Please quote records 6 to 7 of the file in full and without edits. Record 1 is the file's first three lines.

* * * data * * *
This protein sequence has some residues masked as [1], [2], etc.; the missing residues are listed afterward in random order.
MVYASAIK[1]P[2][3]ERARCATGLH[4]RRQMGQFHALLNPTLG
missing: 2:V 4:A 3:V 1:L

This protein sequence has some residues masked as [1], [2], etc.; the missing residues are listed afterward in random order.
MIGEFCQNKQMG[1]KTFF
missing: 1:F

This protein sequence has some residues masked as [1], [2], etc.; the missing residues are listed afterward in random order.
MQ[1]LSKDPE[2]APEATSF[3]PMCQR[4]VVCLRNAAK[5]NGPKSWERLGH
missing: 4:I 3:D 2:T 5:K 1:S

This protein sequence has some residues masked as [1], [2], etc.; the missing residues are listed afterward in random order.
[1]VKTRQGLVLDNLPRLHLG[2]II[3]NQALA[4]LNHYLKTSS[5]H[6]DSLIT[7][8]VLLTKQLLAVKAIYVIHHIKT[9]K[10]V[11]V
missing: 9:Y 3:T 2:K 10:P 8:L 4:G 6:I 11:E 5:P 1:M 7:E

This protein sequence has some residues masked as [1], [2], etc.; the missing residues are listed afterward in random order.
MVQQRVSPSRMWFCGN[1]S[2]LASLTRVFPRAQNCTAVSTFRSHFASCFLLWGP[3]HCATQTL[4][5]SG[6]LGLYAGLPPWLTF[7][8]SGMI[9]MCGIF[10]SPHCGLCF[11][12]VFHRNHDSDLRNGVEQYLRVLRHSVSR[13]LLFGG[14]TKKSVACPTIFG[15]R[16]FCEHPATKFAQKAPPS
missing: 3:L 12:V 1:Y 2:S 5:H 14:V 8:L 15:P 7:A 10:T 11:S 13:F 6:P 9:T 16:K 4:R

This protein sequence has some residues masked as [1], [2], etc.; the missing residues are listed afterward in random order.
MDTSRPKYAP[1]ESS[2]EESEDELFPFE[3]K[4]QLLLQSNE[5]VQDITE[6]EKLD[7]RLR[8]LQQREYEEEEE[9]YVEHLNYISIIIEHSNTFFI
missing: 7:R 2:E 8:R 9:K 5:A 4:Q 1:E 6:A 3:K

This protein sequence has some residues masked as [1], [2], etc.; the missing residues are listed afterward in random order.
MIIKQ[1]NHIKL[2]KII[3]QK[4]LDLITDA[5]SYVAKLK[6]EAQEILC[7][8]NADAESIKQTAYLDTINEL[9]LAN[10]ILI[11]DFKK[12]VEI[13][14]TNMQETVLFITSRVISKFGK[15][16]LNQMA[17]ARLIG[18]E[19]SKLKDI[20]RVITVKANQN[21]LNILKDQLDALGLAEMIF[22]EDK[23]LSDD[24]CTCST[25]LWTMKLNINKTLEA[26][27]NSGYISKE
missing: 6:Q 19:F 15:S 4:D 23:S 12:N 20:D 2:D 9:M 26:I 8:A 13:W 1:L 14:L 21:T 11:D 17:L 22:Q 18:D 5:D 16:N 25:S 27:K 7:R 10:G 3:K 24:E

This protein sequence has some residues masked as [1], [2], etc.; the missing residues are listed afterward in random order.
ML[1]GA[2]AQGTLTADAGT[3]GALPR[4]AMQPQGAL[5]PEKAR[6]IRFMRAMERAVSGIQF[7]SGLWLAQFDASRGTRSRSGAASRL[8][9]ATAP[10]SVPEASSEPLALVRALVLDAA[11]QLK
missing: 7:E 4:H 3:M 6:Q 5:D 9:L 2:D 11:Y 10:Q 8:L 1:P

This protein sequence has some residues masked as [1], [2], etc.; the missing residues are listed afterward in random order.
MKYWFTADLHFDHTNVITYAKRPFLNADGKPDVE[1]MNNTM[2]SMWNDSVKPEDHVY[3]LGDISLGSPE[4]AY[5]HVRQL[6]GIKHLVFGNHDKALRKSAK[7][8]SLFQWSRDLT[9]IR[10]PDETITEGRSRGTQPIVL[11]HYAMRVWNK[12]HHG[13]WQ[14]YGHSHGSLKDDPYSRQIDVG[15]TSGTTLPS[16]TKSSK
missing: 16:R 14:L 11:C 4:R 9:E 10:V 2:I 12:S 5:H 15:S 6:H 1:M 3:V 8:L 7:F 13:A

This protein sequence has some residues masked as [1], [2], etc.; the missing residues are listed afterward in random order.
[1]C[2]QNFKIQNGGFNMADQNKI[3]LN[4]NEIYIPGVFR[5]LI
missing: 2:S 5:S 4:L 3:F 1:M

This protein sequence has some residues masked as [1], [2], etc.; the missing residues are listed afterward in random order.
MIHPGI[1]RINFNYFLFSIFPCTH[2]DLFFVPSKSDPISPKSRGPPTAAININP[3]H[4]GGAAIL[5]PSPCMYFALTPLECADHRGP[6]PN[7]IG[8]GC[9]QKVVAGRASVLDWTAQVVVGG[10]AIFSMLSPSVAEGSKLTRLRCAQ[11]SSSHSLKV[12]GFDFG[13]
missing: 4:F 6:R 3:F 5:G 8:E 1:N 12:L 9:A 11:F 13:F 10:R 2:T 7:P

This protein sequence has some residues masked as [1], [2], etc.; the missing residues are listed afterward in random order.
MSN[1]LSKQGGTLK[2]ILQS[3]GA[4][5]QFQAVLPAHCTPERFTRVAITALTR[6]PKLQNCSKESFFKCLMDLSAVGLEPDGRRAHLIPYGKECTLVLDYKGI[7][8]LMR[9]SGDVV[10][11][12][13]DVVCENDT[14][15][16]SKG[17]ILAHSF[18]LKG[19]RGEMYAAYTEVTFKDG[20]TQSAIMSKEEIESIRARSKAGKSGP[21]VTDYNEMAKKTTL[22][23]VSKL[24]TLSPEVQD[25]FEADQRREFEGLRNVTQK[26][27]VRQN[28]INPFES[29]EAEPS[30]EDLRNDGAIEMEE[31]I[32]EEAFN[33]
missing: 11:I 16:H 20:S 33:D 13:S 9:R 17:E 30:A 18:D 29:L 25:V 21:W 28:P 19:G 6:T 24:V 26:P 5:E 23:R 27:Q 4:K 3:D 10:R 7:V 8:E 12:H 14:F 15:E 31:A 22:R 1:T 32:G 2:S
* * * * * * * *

This protein sequence has some residues masked as [1], [2], etc.; the missing residues are listed afterward in random order.
MDTSRPKYAP[1]ESS[2]EESEDELFPFE[3]K[4]QLLLQSNE[5]VQDITE[6]EKLD[7]RLR[8]LQQREYEEEEE[9]YVEHLNYISIIIEHSNTFFI
missing: 7:R 2:E 8:R 9:K 5:A 4:Q 1:E 6:A 3:K

This protein sequence has some residues masked as [1], [2], etc.; the missing residues are listed afterward in random order.
MIIKQ[1]NHIKL[2]KII[3]QK[4]LDLITDA[5]SYVAKLK[6]EAQEILC[7][8]NADAESIKQTAYLDTINEL[9]LAN[10]ILI[11]DFKK[12]VEI[13][14]TNMQETVLFITSRVISKFGK[15][16]LNQMA[17]ARLIG[18]E[19]SKLKDI[20]RVITVKANQN[21]LNILKDQLDALGLAEMIF[22]EDK[23]LSDD[24]CTCST[25]LWTMKLNINKTLEA[26][27]NSGYISKE
missing: 6:Q 19:F 15:S 4:D 23:S 12:N 20:D 2:D 9:M 26:I 8:A 13:W 1:L 14:L 21:T 11:D 17:L 22:Q 18:D 5:D 16:N 25:S 27:K 7:R 10:G 3:K 24:E